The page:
01/12/2015 Newsnight


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On the brink of war - a Newsnight special


as parliament prepares to make up its mind on Syrian airstrikes.


This time tomorrow night, barring unforseen events, MPs will have


voted on whether to send British fighter planes to bomb IS in Syria.


For some parliamentarians the agonising will continue


Just this evening, the Foreign Affairs Select committee narrowly


approved a resolution stating that the PM had not adequately addressed


Meanwhile, the Stop the War coalition have been


There will be Conservatives who vote against,


and Labour MPs who vote for, but if David Cameron gets his way our


bombs could be aimed at IS targets almost immediately after the vote.


So on the eve of this momentous decision we are devoting Newsnight


to debating the arguments for and against - I'm joined by politicians,


Syrians, passionate advocates for military action, and others equally


passionate about the perils of joining the Americans the


First tonight, a reminder of how we got to this point.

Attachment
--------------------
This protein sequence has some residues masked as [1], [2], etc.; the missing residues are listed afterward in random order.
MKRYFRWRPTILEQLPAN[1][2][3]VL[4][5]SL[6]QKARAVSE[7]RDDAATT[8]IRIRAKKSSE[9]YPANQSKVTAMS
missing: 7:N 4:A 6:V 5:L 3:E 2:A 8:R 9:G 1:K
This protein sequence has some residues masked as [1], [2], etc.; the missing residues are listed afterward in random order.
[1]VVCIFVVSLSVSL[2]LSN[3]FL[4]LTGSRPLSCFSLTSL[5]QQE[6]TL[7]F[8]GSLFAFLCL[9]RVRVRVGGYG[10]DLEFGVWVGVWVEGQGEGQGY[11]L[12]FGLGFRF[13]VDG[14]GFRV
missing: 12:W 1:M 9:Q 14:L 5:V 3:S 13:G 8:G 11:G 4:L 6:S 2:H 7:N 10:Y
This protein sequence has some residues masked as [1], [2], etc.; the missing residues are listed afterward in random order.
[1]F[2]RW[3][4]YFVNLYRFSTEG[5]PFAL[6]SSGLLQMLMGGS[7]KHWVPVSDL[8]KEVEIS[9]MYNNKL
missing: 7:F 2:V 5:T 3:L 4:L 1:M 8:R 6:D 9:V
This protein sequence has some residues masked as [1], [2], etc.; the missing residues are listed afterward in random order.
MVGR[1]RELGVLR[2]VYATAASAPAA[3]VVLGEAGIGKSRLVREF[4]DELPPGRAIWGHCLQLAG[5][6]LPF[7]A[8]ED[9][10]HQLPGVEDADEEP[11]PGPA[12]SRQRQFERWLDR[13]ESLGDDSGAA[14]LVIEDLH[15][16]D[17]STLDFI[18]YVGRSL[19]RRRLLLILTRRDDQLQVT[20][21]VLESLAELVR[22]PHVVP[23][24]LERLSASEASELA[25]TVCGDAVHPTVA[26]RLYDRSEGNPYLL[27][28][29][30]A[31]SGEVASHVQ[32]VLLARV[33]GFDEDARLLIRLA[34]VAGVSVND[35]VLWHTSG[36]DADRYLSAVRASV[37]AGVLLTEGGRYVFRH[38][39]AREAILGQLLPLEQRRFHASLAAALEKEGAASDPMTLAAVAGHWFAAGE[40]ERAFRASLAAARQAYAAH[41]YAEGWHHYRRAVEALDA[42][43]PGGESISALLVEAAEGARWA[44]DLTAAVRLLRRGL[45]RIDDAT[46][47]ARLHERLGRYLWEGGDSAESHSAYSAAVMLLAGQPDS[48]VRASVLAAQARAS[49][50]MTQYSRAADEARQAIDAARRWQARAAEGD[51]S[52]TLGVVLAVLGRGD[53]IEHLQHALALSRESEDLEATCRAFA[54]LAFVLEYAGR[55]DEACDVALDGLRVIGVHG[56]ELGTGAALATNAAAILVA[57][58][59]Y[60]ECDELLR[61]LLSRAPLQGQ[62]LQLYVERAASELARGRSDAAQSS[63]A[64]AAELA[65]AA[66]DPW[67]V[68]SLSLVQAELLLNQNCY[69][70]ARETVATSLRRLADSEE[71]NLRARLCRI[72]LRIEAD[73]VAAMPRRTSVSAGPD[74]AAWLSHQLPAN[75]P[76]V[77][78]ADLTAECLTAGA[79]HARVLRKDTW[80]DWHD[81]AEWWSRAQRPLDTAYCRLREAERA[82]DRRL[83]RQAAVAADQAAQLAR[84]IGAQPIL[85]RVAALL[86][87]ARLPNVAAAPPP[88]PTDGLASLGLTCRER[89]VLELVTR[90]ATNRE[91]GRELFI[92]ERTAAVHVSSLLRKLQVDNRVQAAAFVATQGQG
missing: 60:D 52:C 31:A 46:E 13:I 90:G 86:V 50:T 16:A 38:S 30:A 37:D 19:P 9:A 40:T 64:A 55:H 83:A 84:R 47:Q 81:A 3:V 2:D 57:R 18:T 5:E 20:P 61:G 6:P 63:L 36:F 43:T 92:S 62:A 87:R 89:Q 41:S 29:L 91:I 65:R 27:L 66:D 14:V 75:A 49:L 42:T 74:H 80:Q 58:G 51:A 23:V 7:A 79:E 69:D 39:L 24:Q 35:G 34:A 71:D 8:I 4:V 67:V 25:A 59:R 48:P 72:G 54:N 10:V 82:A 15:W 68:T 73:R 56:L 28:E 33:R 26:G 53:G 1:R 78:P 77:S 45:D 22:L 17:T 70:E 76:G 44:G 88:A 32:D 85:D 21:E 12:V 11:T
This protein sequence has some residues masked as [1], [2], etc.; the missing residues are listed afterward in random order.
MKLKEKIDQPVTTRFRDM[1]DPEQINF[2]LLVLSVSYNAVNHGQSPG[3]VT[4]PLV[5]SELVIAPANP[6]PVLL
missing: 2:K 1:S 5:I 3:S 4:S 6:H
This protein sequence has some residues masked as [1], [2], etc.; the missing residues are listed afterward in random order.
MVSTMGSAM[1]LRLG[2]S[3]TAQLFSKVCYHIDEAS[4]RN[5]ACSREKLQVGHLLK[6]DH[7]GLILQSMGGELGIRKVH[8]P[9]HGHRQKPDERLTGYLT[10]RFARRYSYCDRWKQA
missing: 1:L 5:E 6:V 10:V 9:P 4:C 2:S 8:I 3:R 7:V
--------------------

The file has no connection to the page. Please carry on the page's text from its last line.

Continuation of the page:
It was bombing campaigns by President Assad's forces that led


to a dramatic recall of Parliament in August 2013.


The call to arms followed a suspected chemical weapons attack


on the outskirts of the capital Damascus on the 21st


of August, in which hundreds of people are reported to have died.


The US and the UK said that the Assad


In the event, the coalition government's motion


David Cameron said he would respect that defeat.


It is clear to me that the British Parliament, reflecting the views


of the British people, does not want to see British military action.


I get that, and the government will act accordingly.


Early in March 2013 Islamic fighters had entered


And soon it became the capital of the so-called Islamic State.


By the following June, in Iraq, Isis forces had overrun both Fallujah


They quickly declared a caliphate across Iraq and Syria,


Two months later, the city of Sinjar was captured


Within a week President Obama authorised the first air strikes.


Ten days later, Isis uploaded a video entitled,


It shows the beheading of the American hostage James Foley.


It featured a masked militant with an English accent.


This militant became known as Jihadi John, and more gruesome


In September, the US announced the formation of a coalition to


And US warplanes began to bomb Raqqa.


By September, France had joined in air strikes over Syria


Within days, Russia entered the war, carrying out its first air strikes